Climate Change Seminar Reviews Insurance Industry Impact

Sep 22, 2007

The Regulatory and Legislative Section of Chartered Property Casualty Underwriters and the Great Lakes Chapter of the Association of Insurance Compliance Professionals hosted a seminar on global warming and the insurance industry.  Investor, consumer and industry perspectives as to how climate change affects the insurance industry were presented.

Insurance Commissioner Mike Kreidler, Washington, served as moderator and provided opening remarks.  Commissioner Kreidler is co-chair of the National Association of Insurance Commissioners (“NAIC”) Climate Change and Global Warming Task Force.  In Commissioner Kreidler’s opinion, insurance companies try to avoid certain risks by increasing prices and abandoning markets.  Regulators must therefore play an active role in the insurance market and in education.  Commissioner Kreidler further opined that he sees a need for Congress to ultimately establish a National Commission on Green House Gases, establishing limits and propagating national standards.  Commissioner Kreidler also called for the development of a broader national “all perils” insurance policy.

Andrew Logan, CERES Director of Oil and Insurance Programs, provided the investor perspective and a comparison to the manner in which other nations evaluate climate change.  Climate change has been a long term threat to both the affordability and availability of insurance.  It is predicted that by the year 2050, weather damages and related costs will surpass $300 billion.  It is difficult to spread these risks around, as risk models are based upon history.  Climate change not only affects coastal areas, but brings increased risks in mudslides, fires, blizzards, heat waves, and other events. Currently, winter storms and firestorms aggregate to more damage than mega catastrophes.  It is predicted that there will be an increase of over 100% in winter storms in Europe, and a 150% increase in acres burned in the western United States.

Mr. Logan called for insurers to take a more proactive approach with consumers and the government to reduce and limit risks.  He proposed that insurance companies commit to a six step plan of action:

• Analyze how climate change is likely to impact the business;
• Engage with regulators and the public to look at climate change;
• Get involved with the data;
• Fulfill historical roles, such as staying involved with building codes, zoning, prevention, and public policy;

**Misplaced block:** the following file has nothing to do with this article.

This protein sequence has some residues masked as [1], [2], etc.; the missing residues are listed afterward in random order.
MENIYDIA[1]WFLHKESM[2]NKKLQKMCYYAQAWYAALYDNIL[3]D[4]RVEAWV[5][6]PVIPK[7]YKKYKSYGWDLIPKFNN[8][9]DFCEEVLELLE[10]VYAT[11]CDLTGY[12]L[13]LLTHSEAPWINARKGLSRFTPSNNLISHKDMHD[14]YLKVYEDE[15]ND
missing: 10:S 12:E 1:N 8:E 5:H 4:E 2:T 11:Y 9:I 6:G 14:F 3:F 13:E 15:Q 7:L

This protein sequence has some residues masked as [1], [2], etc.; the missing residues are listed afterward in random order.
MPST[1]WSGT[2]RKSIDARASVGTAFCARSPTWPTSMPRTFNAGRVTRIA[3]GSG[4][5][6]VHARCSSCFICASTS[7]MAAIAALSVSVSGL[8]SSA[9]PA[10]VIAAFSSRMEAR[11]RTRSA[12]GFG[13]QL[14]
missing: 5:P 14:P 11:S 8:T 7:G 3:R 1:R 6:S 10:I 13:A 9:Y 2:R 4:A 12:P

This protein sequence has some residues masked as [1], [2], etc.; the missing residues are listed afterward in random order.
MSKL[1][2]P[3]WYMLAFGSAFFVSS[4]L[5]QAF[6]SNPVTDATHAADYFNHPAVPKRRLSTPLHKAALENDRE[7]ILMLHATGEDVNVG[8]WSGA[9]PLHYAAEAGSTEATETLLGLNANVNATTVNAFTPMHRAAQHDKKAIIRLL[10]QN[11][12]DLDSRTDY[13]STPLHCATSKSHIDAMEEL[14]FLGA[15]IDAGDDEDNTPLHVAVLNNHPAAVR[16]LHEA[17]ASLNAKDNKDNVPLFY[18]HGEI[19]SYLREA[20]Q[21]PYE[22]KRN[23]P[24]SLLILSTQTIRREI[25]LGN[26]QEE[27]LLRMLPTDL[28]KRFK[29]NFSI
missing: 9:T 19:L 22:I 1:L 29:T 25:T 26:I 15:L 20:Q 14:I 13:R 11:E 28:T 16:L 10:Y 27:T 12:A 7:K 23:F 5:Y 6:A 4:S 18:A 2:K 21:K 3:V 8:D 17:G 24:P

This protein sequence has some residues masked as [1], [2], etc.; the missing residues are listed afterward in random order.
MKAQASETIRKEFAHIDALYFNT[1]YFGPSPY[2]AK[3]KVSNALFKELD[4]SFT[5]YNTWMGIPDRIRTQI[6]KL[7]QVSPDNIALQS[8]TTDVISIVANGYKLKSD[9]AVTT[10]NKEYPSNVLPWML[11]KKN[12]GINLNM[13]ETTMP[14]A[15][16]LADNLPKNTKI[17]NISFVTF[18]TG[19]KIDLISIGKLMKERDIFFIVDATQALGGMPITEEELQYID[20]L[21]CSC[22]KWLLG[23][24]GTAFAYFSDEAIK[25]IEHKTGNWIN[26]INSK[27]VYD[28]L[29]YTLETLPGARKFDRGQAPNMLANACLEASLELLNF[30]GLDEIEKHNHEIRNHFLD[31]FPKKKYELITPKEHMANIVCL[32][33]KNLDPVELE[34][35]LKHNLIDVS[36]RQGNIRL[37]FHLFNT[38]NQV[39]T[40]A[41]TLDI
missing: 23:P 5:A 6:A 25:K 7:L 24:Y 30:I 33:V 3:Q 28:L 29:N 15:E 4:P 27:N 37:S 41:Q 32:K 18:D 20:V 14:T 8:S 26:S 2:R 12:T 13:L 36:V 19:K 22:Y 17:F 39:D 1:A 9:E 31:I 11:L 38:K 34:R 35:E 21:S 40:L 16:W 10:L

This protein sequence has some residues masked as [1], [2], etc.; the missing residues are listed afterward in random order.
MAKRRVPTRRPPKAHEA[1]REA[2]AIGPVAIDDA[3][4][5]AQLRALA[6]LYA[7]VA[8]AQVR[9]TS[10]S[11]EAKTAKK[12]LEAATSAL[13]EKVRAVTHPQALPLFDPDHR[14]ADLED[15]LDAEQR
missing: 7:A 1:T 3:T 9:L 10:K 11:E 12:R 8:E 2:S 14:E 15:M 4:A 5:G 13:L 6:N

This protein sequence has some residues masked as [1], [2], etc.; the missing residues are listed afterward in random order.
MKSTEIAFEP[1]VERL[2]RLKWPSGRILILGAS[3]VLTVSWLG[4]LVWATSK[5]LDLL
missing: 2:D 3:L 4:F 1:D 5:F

• Analyze the impact on investor assets; and
• Create and offer new products.

(see http://www.ceres.org to review new products and services)

Finally, Mr. Logan encouraged insurers to provide better disclosures with respect to addressing how companies deal with the risks and opportunities presented by climate change.  CERES is also encouraging the NAIC to mandate better disclosures.  Insurance companies and investors must realize that lack of action is a threat to the economy.

Birny Birnbaum, Executive Director of The Center for Economic Justice, provided the consumer prospective.  Mr. Birnbaum was a former insurance regulator in Texas.  He sees two public policy goals for insurance companies: a financial security tool by providing universal access to insurance at an individual and community level; and loss prevention and loss mitigation.   Insurance companies have reacted poorly to catastrophes and the threat of climate change, by not becoming aggressively engaged in risk management and focusing instead on financial management.  This pushes exposure on to consumers and the taxpayers.

No insurance system is able to pay for increasing catastrophic events, both sudden and long term.  Mr. Birnbaum sees two possible responses from the insurance companies.  First, the companies may respond to these events with more of the same approach resulting in more catastrophe funds and consolidation of risks, basically socializing risks while privatizing profits.  The other alternative would be that insurance companies take a more aggressive approach to loss mitigation and prevention, which appears to be the only viable solution to both current and potential future losses.  Some of the steps in implementing this aggressive approach would require companies to provide climate change impact analysis and disclosure to the NAIC, creation of an “all perils” policy that insurers would be required to offer and consumers required to purchase, and the establishment of a federal tax-free catastrophe reserve for insurance companies. 

Lastly, the industry perspective was presented by a trade association representative who indicated that the role of insurers is threefold:  to maintain financial solvency by pricing according to the risk and by being responsible corporate citizens; to perform loss mitigation including scientific research, pricing and incentives, and supporting initiatives of other industries; and to promote public education and advocacy.  The representative disagreed with the notion that insurers only deal with events at a financial level and shun risk.  He cautioned that companies may not be willing to voluntarily disclose their plans relating to dealing with risks and opportunities, absent some grant of privilege.
 

The above information is intended to be a general summary of the discussions that took place during the seminar.  It is neither intended to provide specific analysis nor should it be relied upon in making individual business decisions, specific in nature.

Should you have any questions or comments regarding this information, please feel free to contact this office.